Imagine a world without security deposits. Or, just google “Rhino NYC.” Rhino partners with rental spaces around the country to allow users to save their security deposits and call their new place “home” faster. By charging users for a monthly insurance plan that provides property owners the same coverage a deposit would, the startup claims that rooms rent 30 percent more quickly, with losses covered. The founders have raised over $22 million to date.
Ro focuses on patient-centric healthcare through its three products: Roman, Rory and Zero, which provide digital health clinics for men and women, as well as a 12-week program to help free smokers of their habit. Patients can reach out to their dozens of medical advisors with the touch of a button and get medication delivered straight to their doors. The company raised an $88 million Series A funding round in 2018 and an $85 million Series B in 2019.
Forty-four million Americans have student loan debt. It’s a topic you may have heard mentioned once or 500 times in recent political debates. With that statistic in mind, Summer certainly isn’t lacking a target demographic. The software service allows users to enroll in free federal saving and forgiveness programs in a manageable way. It also researches a user’s eligibility, provides comparisons of programs that best fit their needs and double-checks forms before they click “send.”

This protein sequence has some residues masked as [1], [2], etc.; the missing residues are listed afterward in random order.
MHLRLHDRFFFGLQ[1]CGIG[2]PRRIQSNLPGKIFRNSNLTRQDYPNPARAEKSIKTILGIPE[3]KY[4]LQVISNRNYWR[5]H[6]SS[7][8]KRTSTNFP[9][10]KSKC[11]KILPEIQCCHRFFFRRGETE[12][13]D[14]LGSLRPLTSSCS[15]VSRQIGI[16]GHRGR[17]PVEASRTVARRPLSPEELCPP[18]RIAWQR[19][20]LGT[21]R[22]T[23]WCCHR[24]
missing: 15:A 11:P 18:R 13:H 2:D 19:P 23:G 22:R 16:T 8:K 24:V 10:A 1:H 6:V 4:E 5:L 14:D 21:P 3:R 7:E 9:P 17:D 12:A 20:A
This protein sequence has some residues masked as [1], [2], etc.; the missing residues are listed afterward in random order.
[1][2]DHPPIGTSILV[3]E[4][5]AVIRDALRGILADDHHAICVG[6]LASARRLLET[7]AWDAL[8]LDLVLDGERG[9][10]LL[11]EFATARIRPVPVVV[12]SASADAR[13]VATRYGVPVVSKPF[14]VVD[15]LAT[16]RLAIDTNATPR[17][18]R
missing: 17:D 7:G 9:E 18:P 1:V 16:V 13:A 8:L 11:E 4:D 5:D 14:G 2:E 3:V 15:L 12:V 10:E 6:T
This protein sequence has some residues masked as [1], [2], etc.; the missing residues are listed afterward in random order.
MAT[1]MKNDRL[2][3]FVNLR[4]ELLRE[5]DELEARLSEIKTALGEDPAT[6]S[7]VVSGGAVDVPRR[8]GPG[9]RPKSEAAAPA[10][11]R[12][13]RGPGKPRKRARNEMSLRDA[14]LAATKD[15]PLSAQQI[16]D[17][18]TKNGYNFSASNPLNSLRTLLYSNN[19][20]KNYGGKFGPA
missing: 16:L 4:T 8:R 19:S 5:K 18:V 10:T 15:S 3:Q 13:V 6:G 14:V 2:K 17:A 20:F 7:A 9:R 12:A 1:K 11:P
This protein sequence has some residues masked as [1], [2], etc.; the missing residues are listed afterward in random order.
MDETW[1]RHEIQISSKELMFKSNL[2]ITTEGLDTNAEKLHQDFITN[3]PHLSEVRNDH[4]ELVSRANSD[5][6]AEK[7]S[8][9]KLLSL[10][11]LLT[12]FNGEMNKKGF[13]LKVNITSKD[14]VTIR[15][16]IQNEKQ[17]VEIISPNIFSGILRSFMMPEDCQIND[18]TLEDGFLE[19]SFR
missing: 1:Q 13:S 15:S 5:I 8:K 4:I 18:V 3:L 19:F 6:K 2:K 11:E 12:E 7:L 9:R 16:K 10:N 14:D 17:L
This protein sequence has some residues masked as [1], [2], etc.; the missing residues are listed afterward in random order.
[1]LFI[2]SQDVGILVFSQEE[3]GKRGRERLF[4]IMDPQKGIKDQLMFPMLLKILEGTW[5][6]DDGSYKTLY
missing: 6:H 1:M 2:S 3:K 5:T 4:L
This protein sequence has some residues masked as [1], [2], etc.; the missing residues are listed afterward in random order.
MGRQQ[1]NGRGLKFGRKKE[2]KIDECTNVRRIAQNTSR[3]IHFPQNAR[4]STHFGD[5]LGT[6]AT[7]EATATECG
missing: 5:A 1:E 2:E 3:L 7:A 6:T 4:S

Atom Finance offers a collaborative software platform that leverages consensus estimates and SEC filings to help traders and market analysts track their investments. To date, the company has raised $12 million in a Series A round led by General Catalyst. While the simplicity and style of the platform shouldn’t be the sole reason for signing up, the creators of Atom Finance are hoping it will incentivize users to stay.
Millennials aren’t settling down as fast as previous generations. So why would they spend a full month’s paycheck on sectional sofas or dining room tables only to leave them out to dry on the sidewalk a year or two later? Based on this trend, Feather saw a market ripe with opportunity. The subscription furniture company allows customers to access high-quality styles as their moods (or living arrangements) change. Since launching, Feather has secured $16 million in funding.
Kangaroo sells home security monitors that alert users to issues like open windows or suspected physical movement. Other platform features include water leak and smoke detection, as well as CO2 monitoring. The company uses end-to-end encryption so that users’ data isn’t accessible to, well, anyone who shouldn’t have it. At CES 2019, CNET reported that Kangaroo introduced a climate sensor, door sensor, keypad siren, doorbell camera and indoor camera to launch later this year.